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How Flexing Your Creativity Can Benefit Your Health

How Flexing Your Creativity Can Benefit Your Health

Many people take part in creative activities simply for casual enjoyment and to engage in a hobby. From painting to writing to cooking, there are many ways that creativity is a part of the human experience.

But art is far more than a hobby or a vocation: creativity has played a role in many aspects of human life throughout history. The development of new tools is creative work that allows us to make technological advancements. Art is often directly used to promote spiritual well-being through song, dance, poetry, and more.

It’s clear that creative expression is central to humanity, but what do we know about creativity and overall health?

literature review of the connection between art, healing, and public health demonstrates some of the benefits through the investigation of more than 100 studies about the impact of art on your health.  The research suggests that:

  • Music engagement can decrease anxiety and calm neural activity
  • Visual arts therapy can be a refuge from the intense emotions associated with illness
  • Movement-based creative expression can relieve stress
  • Expressive writing can help one to process life events and can positively impact mental health

Studies have also demonstrated physical benefits to all types of creative expressions, such as a strengthened immune system, chronic pain management, and more.

The idea of “art therapy”, specifically, has existed for decades. Although art therapy as a profession has only existed since 1991, art therapy research suggests that art therapy improves mood and reduces pain and anxiety when offered at the bedside during acute hospital treatment.

Historically, studies have found that art therapy is reported to have positive effects on symptoms like depression, anxiety, low mood, trauma, distress, poor quality of living, inability to cope, and low self-esteem.

However, you don’t need to enroll in a formal art therapy program to reap the benefits. Any form of creative expression may be a useful tool in improving physical and mental health. Don’t have any artistic talent? The great thing about creativity for well-being is that you don’t need to be a natural talent! The benefits of creative expression occur whether you’re a professional artist or a hobbyist who only creates for fun.

While it can be challenging to make creative expression a priority amidst busy schedules, lack of familiarity with creative hobbies, or simply a shortage of motivation, there are ways to take small steps to integrate a little creativity in your life without breaking the bank – here are some examples:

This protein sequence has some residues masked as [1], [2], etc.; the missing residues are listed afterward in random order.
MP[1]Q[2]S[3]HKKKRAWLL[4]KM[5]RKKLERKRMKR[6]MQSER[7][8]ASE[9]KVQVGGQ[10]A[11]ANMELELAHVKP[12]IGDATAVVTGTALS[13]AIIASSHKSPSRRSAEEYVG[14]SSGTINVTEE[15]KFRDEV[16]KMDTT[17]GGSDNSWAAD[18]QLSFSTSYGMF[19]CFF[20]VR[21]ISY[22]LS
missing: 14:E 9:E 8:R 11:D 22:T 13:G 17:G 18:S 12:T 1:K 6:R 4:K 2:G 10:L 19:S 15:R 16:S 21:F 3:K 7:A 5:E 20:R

1. Search out free online writing prompts
  2. Grab a notebook or a napkin and draw 
  3. Take photos with your phone camera
  4. Prepare a meal and plate it like you’re on a cooking show
  5. Put your favorite tunes on, and dance
  6. Make it a fun group activity by hosting a craft night

There are many ways to flex your creative hand, and it’s important to remember that we each explore our creativity in our own way. This is your creative process, and yours to shape. Leave us a message in the comments to let us know how you explore your creativity.

Speaking of creative expression, we have begun collecting client artwork submissions to be featured in our annual Art of Hope calendar! Each year, we look forward to the beautiful works of art that come through our doors, eager to see what creative ideas have been brought to life by current and former clients of Jefferson Center.

Do you know someone who would be perfect for this opportunity? Learn more here: Look for your calendar in the mail in early November!

Virginia Harris joined Jefferson Center as a Grant Writer in April 2018 and creates funding proposals and reports to support mental health counseling, early childhood and family services, school-based counseling, affordable housing, and more. Virginia graduated from the University of Wisconsin-Madison with a bachelor’s degree in English Literature in 2014 and is currently a Master of Public Administration candidate at the University of Colorado Denver.

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